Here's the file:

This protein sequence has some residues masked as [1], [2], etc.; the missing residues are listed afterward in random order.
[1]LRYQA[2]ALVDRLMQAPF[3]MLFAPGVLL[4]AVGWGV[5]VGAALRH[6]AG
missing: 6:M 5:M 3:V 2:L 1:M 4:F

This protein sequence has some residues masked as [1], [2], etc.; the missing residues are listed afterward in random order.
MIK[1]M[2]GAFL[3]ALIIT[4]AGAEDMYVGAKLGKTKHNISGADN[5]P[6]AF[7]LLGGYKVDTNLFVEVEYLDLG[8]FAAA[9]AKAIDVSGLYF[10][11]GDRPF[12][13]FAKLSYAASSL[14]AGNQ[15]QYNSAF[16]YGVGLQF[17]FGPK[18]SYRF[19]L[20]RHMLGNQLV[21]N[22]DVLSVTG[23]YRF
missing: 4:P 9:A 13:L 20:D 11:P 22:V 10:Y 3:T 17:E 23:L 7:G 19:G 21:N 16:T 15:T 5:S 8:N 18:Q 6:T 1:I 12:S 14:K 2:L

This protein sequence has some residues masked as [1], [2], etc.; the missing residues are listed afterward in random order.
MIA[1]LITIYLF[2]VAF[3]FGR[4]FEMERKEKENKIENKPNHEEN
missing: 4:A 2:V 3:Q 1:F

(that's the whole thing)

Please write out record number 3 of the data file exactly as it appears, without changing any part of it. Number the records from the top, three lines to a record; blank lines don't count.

This protein sequence has some residues masked as [1], [2], etc.; the missing residues are listed afterward in random order.
MIA[1]LITIYLF[2]VAF[3]FGR[4]FEMERKEKENKIENKPNHEEN
missing: 4:A 2:V 3:Q 1:F